(Profondo Rosso) : Italy 1975 : Dario Argento : 85-120m
Deep Red marks a crucial transition in Argentos career: a move away from conventional giallo mystery-thrillers into more a more experimental mix of art film and splatterfest horror. While the results are often messy, not just in terms of onscreen bloodshed, this is the most fascinating kind of failure, a necessary stepping-stone to his masterpiece, Suspiria.
Waving farewell to giallo, Argento pushes the genre to its limits, piling up spectacular murder sequences around a confusing tale of madness, violence and revenge. Marc (David Hemmings), a jazz pianist and composer, witnesses the murder of Helga (Macha Meril), a psychic who’d previously detected the presence of a twisted mind during a public display of paranormal powers. Though Marc can’t recall seeing the assailants face, he knows he saw something vital – vital enough to attract the attention of the police, shapely journalist Gianna (Daria Nicolodi), and the killer.
In Deep Red, everything is taken to extremes – to the edge of parody. Viewers of the two-hour version may be surprised by the amount of comedy sprinkled among the shock-filled suspense – there can be few non-spoof thrillers with so much broad humour. Argento never tires of gags involving Giannas wonky old car – its defective passenger-seat drops Hemmings down almost to the floor. Everything involving Gianna is played for laughs, right from her absurdly perky entrance, flouncing into the crime-scene at Helgas flat with a cheap flash-camera.
But there’s a point behind everything Argento does: the car-seat slapstick ties in with the serious theme of weak masculinity cowed by dominant women Marc, who regards the case as a challenge to [his] memory, turns out as useless an investigator as Hemmings Thomas back in Antonionis Blow Up.
Nevertheless, many viewers will find Deep Red suffering from wild tonal shifts between laughs and shudders. Its hard to laugh when we’ve just watched a mans head bashed in on the corners of a desk, or a woman scalded to death by being dunked in a red-hot bath (as another critic rather mildly put it, pretty harsh.)
Argento doesn’t need to strain for comic effects – he’s amusing enough when he’s being ostensibly serious. The script is dotted with his trademark deadpan absurdities: at the paranormal display, a professor notes telepathy is common among butterflies, termites, zebras Zebras?! Much of Deep Red operates on this nonsensical plane. Argento and his co-scriptwriter Bernardino Zapponi have cited the old chestnut about attempting to replicate the disorienting craziness of nightmare – with most directors, this is a weak, catch-all defence. But Argento justifies it with the breathtaking audacity of his outrageous ingenuities.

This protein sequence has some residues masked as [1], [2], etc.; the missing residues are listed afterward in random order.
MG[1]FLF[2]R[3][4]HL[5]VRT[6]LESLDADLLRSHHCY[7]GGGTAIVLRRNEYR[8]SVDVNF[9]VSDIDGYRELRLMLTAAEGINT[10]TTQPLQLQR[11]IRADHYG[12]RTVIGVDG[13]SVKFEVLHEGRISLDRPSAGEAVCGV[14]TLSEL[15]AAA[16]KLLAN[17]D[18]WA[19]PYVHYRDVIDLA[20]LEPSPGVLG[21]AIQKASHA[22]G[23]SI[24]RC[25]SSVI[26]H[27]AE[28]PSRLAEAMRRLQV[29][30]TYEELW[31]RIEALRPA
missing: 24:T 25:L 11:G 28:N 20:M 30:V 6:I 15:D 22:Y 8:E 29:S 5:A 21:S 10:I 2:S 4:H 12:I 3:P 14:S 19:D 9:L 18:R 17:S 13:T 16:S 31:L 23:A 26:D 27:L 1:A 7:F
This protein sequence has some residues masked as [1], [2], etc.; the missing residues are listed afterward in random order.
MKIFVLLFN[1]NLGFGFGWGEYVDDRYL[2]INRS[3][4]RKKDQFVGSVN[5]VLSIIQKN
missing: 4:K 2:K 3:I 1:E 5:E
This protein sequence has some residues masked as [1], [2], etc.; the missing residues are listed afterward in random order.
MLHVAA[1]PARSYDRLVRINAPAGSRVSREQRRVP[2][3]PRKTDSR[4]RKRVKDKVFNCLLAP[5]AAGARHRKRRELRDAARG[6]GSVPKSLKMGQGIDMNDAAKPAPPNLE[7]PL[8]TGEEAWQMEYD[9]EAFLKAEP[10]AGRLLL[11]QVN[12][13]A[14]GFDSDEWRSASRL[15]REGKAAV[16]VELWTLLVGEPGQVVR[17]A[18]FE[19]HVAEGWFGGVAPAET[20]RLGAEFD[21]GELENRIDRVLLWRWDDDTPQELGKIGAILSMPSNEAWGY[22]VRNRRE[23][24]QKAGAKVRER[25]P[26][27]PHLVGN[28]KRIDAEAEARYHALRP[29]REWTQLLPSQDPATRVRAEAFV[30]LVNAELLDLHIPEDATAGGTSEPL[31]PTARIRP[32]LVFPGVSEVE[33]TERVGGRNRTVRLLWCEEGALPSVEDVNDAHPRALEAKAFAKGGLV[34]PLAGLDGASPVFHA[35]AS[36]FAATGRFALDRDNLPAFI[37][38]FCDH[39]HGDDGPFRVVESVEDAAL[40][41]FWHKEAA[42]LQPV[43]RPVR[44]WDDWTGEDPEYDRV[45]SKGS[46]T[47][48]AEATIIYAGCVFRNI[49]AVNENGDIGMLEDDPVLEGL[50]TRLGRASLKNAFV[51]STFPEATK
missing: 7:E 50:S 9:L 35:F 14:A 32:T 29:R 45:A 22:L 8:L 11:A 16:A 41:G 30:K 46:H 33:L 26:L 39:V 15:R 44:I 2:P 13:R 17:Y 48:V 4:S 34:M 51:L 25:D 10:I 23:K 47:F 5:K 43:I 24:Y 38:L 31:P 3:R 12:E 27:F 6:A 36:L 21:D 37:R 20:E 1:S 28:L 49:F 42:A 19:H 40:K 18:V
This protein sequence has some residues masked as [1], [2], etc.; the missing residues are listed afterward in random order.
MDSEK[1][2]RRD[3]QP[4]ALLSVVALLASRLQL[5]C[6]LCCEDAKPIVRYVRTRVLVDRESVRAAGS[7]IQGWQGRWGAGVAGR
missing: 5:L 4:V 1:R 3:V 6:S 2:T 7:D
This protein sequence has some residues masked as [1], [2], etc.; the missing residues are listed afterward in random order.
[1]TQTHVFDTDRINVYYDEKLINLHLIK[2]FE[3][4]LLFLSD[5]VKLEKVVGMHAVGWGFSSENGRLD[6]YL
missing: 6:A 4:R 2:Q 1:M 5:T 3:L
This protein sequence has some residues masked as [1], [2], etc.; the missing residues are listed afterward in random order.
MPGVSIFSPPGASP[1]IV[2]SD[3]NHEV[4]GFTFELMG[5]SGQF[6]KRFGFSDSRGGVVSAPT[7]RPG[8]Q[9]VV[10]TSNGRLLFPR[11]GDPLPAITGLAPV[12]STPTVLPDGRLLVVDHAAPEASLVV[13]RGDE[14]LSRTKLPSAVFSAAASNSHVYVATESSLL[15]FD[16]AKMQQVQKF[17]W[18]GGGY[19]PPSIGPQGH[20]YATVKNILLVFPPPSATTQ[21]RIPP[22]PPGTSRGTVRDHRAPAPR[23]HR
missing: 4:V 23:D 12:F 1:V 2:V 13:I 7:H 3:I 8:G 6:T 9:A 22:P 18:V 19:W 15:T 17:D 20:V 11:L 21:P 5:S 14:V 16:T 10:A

During one tense killer-stalking-prey sequence, a door flies open and in strides a child-sized, cackling robotic dummy: this gadget makes no rational sense, and adds nothing to the plot, but it isn’t half disturbing not to mention entertaining. When Deep Red is good, as here, its great: Argento does some staggering things with the camera, including hyper-real closeups of bizarre knick-knacks in the killers lair.
But when its bad, it can be murder. Even worse than the unwelcome comic relief, Argentos pacing deserts him around the middle, allowing ones mind to drift and pick apart what is, beneath all the virtuouso visuals, a pretty basic plot. As Gianna remarks during a moment of crisis, All this for a lousy story.
Its always best to give Argento the benefit of the doubt, however, and he does know exactly what he’s doing. The film opens with Marc interrupting a rehearsal and asking the musicians to be Less formal it should be more trashy. As Deep Red oscillates between extremes, its understandable that the rough edges occasionally get out of hand. The eclectic score music is generally superb, a radical departure from familiar usual horror-movie music – the way its deployed when Marc and Gianna wordlessly explore a spooky old school is nothing short of brilliant. But the improvisations veer self-indulgently haywire when Marc visits a haunted house, the soundtrack erupting into incongruous, woozy electronica.
Theres much that doesn’t work in Deep Red and it can be, on first viewing, difficult to sit through for several reasons. But stick with it: the climax is simply sensational, much better seen than described. Theres a long, conspicuously music-free tracking shot, then a cut to a final freeze frame. This reviewer defies anyone watching on video (or DVD) to resist immediately rewinding and marvel at the sequence a second time. Critics and aspiring directors will be in danger of wearing out the tape. The preceding two hours unevenness is swept away by a stunning display of cinematic bravado. Only a genius could do it only, in fact, Dario Argento.
24th July, 2001
(seen on DVD, Jul-22-01)
by Neil Young
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